Flex space overview in Colombia
The expansion of flex space was one of the most prominent trends of the office market in the last quinquennium. Two approaches to flex space: as a workplace configuration and as a business model.
The expansion of flex space was one of the most prominent trends of the office market in the last quinquennium. In Colombia, the figures are striking: the flex space stock held by the five top players flourished from 13,000 sqm in 2014 to 114,300 sqm in 2019.
Three key elements underpinned the eruption of flex space stock in Colombia: WeWork’s disruption in 2016 with its aggressive expansion strategy; the market cycle that leaned negotiation power towards tenants, and hence favored operators; and the spreading of flex space to other Colombian cities, such as Medellin and Barranquilla simultaneously with the launching of coworking spaces in non-consolidated office areas of Bogota.
From a demand perspective, the rise of flex space has been propped locally by the need for flexibility regarding contract terms in a context of high uncertainty, the possibility to grow within the same building, the low CapEx requirements and the chance to improve workplace standards versus old-fashioned office spaces. Other advantages for users of flex spaces include: increased collaboration between employees, teams and companies; potential talent attraction and retention; and a fertile environment for innovation.
Our global team forecasts flex space could reach 30% of quality office stock by 2030. In our region, the share could be even greater, due to idiosyncratic elements favorable to flex space: policy and economic uncertainty push companies to seek flexibility in expansion schedules to lower their operational risk.
In Colombia, JLL focuses its analysis on the quality flex space owned by the five biggest local players: WeWork, Regus and Spaces (both subsidiaries of IWG), Owlo and Tinkko. However, we recognize the existence of many other players, mostly oriented to entrepreneurs and small startups.
The flex space stock in Bogota owned by top five companies totals 95,400 sqm, equivalent to 3.5% of overall office inventory (vs 3.6% in Latin America). WeWork operates 70% of stock, followed by IWG (Regus and Spaces) with 17%. More than half of stock is concentrated in Calle 100 (34%), Santa Bárbara (15%) and Andino/Nogal (14%). The remaining 20,000 sqm of quality flex space in Colombia are in Medellin (14,100 sqm) and Barranquilla (5,900 sqm).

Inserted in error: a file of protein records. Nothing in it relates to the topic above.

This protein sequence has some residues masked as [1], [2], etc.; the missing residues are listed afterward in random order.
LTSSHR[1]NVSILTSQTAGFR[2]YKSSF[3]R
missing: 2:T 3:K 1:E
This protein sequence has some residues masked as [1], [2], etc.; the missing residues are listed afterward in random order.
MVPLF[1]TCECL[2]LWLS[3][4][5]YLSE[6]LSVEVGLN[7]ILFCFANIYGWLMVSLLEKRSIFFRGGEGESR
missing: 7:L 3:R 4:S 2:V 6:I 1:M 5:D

Up to 2015, Regus was the sole operator of corporate flex space in Colombia, with middle size areas (500-2,000 sqm) within some of Bogota’s most coveted buildings. The market transformation began in 2016 with WeWork’s entry in Chicó (+6,000 sqm) followed by an outburst in 2018, when four operators (WeWork, Spaces, Owlo and Tinkko) took more than 50,000 sqm in Bogota and over 12,000 sqm in Medellin. In 2019, flex space companies leased 25,000 sqm, a lower yet impressive pace, which we expect will continue in the next three years due to a new market cycle and a subsequent less aggressive takedown of space.
There are three main ongoing shifts in the flex space market. The operation and self-perform functioning models are becoming more common, as landlords and investors are keen on getting a slice of the industry’s boom. In the meantime, flex space providers are shifting their focus from freelance, small and middle size companies to more traditional and consolidated firms, with a visible impact in design and fit-outs. Lastly, stock is starting to decentralize, as operators now hold areas in buildings outside Bogota’s CBD such as Connecta and Elemento in El Dorado; Central point in Salitre and Centro Empresarial Colpatria in the others submarket.
At JLL we deem flex space is here to stay despite rapidly evolving new trends. From one side, the specific situation of the biggest local player and the end of the production cycle, will set the ground for a deceleration in flex space companies’ expansion. Notwithstanding, we see a consolidating industry in flex space, bolstered by the development of economies of scale, making facilities more efficient and with operators targeting more stable corporate users; the growing popularity of the user experience within tenants, specially enterprises; and the increasing interest of institutional capital both in terms of investment and involvement (the self-perform model is earning popularity abroad).
Our global team forecasts flex space could reach 30% of quality office stock by 2030. In our region, the share could be even greater given the desirable fit between flex space as a business model and the Colombia’s idiosyncrasy marked by high uncertainty; as well as the growth margin for flex space as a workplace configuration, still an incipient trend among local companies.